Student loan refinance rates have fallen. What to consider before refi


Experts advise borrowers to weigh the pros and cons of the process before making the decision to refinance.

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Student loan refinance rates fell slightly. For 10-year fixed-rate loans, the average student loan refinance rate fell from a week before to 4.39%, the lowest since March, and average 5-year variable-rate loan rates dipped slightly to 3.78%, according to Credible’s latest rates for the week ending April 17. You can see the lowest student loan refinance rates you could qualify for here.

How does student loan refinancing work?

When refinancing student loans, a borrower consolidates private or federal student debt into a brand new loan, ideally with more competitive rates and better terms – effectively taking out a new loan to pay off old loans. As simple as it sounds, refinancing student loans can be tedious. That’s why experts advise borrowers to weigh the pros and cons of the process before making the decision to refinance.

Advantages and disadvantages of refinancing your student loans

Borrowers with federal student loans face a tough decision when it comes to refinancing because even though they may qualify for a lower interest rate, the only way to refinance a federal loan is to convert it to a private loan. During this process, a borrower loses federal protections such as income-contingent repayment and loan forgiveness options. And federal loan payments and accrued interest have been suspended due to the pandemic. This means that if you plan to use any of the protections given to those with federal student loans, you may want to reconsider refinancing, even if you might get a lower rate.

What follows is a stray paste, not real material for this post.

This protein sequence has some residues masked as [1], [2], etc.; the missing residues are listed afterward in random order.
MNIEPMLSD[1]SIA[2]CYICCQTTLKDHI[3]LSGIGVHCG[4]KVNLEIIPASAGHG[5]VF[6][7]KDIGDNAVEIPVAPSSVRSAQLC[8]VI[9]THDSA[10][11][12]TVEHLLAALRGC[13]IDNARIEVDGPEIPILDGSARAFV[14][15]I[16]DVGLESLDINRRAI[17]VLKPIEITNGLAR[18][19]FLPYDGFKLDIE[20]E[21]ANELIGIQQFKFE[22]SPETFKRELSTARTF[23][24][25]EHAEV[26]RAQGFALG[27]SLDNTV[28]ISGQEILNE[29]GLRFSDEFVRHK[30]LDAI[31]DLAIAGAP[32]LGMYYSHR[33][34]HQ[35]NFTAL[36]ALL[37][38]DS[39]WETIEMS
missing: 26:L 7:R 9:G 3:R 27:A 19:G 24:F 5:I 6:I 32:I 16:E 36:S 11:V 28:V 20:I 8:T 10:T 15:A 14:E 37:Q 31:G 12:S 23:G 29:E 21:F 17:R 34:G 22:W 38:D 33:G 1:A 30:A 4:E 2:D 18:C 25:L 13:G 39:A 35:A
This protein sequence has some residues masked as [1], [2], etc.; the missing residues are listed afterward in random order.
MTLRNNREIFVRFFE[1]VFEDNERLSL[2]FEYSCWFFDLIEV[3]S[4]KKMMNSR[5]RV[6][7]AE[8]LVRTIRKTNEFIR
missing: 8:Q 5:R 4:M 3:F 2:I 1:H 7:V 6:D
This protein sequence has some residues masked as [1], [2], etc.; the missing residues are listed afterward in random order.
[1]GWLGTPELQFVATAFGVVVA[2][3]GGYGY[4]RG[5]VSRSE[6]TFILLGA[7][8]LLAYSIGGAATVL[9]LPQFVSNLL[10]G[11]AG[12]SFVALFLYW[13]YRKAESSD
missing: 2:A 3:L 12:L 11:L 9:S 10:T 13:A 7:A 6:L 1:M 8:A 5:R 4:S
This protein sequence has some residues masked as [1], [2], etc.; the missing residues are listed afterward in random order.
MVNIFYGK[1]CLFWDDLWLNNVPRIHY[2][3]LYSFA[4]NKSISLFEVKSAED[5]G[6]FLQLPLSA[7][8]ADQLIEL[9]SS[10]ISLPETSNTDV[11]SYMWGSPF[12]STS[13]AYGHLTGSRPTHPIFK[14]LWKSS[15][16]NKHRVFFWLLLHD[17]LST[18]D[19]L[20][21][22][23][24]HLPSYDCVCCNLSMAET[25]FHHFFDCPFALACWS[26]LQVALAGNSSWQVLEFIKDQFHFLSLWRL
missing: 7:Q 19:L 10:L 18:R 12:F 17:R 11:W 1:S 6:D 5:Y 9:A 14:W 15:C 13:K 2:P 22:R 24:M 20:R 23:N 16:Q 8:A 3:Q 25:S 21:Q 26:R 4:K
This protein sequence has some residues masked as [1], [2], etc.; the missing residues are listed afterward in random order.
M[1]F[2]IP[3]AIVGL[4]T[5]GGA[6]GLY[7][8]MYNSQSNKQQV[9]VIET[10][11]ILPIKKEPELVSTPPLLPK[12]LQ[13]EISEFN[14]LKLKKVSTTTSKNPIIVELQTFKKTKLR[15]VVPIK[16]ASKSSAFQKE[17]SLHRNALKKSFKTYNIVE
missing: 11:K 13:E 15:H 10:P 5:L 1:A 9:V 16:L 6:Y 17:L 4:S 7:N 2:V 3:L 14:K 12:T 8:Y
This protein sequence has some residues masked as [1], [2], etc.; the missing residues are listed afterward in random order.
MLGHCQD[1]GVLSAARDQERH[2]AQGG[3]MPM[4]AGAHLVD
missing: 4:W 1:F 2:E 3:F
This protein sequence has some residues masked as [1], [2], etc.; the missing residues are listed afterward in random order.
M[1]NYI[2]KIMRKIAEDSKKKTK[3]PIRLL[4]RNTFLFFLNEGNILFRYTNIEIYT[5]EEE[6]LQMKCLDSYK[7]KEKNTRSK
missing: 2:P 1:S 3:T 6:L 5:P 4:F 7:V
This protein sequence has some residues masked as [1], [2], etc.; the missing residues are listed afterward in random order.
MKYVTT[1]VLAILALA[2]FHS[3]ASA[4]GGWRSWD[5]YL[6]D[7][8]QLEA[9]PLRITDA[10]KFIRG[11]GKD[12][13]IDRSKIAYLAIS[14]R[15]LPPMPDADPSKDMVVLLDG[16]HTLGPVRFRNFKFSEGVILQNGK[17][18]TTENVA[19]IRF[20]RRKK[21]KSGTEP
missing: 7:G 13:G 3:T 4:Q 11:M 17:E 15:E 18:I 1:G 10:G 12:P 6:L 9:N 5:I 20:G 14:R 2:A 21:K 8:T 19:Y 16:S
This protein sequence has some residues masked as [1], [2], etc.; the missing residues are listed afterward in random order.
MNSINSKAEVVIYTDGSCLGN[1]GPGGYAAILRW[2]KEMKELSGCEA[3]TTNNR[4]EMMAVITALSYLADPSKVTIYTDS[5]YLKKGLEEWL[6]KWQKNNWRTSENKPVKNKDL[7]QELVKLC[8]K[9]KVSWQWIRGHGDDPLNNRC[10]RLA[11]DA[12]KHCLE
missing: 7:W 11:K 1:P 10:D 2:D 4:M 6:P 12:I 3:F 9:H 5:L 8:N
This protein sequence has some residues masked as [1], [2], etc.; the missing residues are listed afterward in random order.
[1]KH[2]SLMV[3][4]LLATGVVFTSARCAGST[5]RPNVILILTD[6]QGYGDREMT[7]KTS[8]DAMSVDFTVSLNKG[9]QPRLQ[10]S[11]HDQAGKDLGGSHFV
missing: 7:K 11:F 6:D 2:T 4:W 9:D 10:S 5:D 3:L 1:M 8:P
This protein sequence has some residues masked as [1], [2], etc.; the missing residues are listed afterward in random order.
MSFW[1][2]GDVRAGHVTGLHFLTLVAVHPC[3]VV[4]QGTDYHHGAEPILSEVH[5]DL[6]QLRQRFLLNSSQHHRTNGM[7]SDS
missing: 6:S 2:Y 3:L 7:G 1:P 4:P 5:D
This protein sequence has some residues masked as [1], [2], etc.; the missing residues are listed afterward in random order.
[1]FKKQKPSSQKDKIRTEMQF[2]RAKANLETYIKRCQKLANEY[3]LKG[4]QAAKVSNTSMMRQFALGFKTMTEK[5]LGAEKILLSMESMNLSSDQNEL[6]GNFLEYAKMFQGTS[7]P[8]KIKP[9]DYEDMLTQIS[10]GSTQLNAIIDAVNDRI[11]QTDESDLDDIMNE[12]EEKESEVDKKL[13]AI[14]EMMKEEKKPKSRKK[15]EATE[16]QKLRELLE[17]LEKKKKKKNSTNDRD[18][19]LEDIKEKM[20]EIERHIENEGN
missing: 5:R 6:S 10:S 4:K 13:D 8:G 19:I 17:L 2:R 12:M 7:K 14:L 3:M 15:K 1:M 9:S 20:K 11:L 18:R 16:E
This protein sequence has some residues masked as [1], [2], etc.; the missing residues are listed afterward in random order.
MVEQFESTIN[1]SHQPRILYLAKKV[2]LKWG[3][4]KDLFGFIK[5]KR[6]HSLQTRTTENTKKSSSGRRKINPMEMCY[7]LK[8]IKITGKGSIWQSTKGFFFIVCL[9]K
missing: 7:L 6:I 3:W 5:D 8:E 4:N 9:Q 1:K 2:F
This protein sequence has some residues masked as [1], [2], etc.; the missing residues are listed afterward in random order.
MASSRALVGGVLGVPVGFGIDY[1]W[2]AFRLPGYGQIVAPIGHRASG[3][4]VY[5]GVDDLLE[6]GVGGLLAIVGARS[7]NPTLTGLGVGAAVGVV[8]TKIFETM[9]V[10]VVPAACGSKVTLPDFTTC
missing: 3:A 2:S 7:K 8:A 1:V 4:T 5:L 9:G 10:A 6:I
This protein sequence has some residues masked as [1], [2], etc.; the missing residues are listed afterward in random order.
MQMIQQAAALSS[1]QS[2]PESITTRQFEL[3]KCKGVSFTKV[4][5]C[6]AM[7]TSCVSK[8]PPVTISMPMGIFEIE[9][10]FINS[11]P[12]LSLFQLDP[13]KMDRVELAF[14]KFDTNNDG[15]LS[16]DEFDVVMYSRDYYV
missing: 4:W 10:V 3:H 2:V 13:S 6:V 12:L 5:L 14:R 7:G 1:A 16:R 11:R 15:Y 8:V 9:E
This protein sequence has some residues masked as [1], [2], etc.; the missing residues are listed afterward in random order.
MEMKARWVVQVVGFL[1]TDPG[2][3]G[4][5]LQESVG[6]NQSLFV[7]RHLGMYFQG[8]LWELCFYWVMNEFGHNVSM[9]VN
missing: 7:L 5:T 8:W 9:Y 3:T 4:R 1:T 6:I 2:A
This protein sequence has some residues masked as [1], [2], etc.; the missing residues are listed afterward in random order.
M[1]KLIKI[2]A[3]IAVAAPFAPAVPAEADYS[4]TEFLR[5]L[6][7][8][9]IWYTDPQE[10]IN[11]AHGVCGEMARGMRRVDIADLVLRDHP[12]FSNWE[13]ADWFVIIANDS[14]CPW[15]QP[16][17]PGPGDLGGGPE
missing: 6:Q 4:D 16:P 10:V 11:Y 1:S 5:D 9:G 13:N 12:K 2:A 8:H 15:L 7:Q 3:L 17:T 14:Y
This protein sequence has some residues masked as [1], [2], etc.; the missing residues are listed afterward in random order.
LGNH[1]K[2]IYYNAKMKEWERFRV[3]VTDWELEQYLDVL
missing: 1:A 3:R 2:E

However, there are far fewer issues for private borrowers. Since your loans don’t have federal protections, you’re in a much better position to take advantage of lower rates (you can see the lowest student loan refinance rates you could qualify for here) or any change in your finances that would lower your interest rate or shorten the term of your loan. This could save you a significant amount each month and for the duration of your loan if you manage to secure a lower rate and better terms. Note that while a shorter loan term will increase your monthly payments, this decision will save you more on the loan term because your repayment term will be shortened.

If you’re still on the fence about refinancing student loans, MarketWatch Picks has put together a guide with 5 questions you should ask yourself during the refinance process. Although you can save thousands of dollars when refinancing student loans, it’s important to consider some pitfalls that can affect your decision.

*Prices correct at time of publication.

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